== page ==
All studies involving the use and/or collection of human data whether prospective or retrospective in design must be approved by the institutional review board (IRB) of the respective institution where the study will be conducted. Studies involving Loyola Medical Center patients only require approval by the Loyola IRB. Studies being conducted at the Hines VA Medical Center and Loyola require the approval from the IRBs of both institutions. Research may not be undertaken until such time that appropriate IRB approval is granted. Studies requiring the use of a consent form will be stamped with the IRB approval signature. You are asked to use the stamped version of the consent in your consenting process. All studies are IRB approved for a one year period only after which time you must apply for re-approval. Investigators, including students and residents are expected to report serious or life threatening adverse events that occur during the course of the study to the respective IRB within 7 days of their occurrence.
Human Subject Protection Training / Animal use Training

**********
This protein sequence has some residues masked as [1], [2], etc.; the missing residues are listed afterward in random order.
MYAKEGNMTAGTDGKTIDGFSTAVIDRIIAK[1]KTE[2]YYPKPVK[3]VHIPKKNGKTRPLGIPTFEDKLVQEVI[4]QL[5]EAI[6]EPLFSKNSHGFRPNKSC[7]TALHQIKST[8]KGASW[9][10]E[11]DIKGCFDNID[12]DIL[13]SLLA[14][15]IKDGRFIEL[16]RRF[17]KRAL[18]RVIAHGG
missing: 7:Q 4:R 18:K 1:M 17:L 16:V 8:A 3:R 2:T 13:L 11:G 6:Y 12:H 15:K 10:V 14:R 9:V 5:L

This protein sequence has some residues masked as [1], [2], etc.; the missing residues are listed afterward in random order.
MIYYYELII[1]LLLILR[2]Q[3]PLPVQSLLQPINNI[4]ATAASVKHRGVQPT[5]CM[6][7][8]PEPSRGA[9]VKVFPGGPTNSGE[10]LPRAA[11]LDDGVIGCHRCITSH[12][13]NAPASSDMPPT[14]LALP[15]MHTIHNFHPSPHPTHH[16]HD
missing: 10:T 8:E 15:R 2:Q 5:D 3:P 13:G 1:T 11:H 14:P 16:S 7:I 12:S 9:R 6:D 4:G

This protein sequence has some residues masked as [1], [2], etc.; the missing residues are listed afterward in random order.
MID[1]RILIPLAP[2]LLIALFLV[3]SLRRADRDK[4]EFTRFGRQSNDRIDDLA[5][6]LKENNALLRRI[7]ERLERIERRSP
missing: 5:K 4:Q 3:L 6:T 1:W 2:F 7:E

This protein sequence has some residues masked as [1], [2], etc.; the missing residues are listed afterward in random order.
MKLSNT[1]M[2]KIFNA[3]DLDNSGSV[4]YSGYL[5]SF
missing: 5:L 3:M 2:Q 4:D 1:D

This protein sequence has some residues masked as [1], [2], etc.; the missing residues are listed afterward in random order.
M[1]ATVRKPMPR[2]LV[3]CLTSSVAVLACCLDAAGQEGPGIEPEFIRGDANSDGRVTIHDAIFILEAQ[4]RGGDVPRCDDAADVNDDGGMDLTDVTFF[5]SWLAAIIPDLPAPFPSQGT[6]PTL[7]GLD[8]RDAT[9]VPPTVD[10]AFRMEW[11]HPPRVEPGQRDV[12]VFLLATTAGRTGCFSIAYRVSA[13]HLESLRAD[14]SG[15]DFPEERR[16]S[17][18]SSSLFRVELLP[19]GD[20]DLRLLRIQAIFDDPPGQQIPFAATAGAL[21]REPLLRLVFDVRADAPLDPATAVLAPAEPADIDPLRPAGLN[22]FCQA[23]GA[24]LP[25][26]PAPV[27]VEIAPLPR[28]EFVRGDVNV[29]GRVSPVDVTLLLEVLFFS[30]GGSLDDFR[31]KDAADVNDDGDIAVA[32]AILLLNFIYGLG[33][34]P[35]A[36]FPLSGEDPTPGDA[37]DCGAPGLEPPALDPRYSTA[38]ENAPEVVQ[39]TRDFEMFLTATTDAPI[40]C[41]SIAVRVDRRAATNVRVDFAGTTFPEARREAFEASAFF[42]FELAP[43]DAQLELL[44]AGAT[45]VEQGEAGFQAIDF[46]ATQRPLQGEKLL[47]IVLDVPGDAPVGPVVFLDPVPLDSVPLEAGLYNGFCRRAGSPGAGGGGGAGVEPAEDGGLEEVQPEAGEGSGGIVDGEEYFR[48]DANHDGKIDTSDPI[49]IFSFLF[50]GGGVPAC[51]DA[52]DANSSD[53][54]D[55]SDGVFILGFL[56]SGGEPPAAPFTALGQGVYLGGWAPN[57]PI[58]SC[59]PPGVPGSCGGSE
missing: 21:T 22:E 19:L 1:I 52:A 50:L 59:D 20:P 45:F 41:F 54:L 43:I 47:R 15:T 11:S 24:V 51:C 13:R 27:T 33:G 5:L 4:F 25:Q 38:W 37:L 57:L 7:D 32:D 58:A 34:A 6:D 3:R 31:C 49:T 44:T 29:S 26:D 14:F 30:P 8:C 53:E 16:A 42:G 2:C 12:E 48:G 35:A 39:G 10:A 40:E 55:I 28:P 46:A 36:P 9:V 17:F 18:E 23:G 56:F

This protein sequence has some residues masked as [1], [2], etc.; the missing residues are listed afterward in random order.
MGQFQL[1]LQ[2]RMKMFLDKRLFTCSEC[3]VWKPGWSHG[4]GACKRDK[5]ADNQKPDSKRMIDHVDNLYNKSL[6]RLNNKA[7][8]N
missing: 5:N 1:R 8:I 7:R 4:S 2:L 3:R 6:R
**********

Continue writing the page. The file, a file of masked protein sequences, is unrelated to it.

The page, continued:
Training in the appropriate use of human subjects is available on-line at both the Loyola and Hines VA sites. You must obtain a valid certificate indicating a passing score in the post course examination to proceed with IRB submission. Training for the use of animals follows similar guidelines with on-line course work and testing available at both the Loyola and Hines VA sites.
The following links will provide specific information on completion of the course work for Loyola and the Hines VA Medical Center respectively
In order to expedite grant submission on behalf of residents and faculty, it is asked that a current CV be submitted electronically to Kathy Hughes, research administrator based at Loyola University, Department of Ophthalmology. Notices regarding instructions and application deadlines for various ongoing vision related grant opportunities may be found on our web site.
The STAR program
The Department of Ophthalmology at Loyola University participates in the STAR program for second year medical students. The research is conducted over the summer between the first and second medical school years. A list of available vision research topics is found at this link. Please contact the respective principal investigator or the clinical/basic science research directors for more information about this program.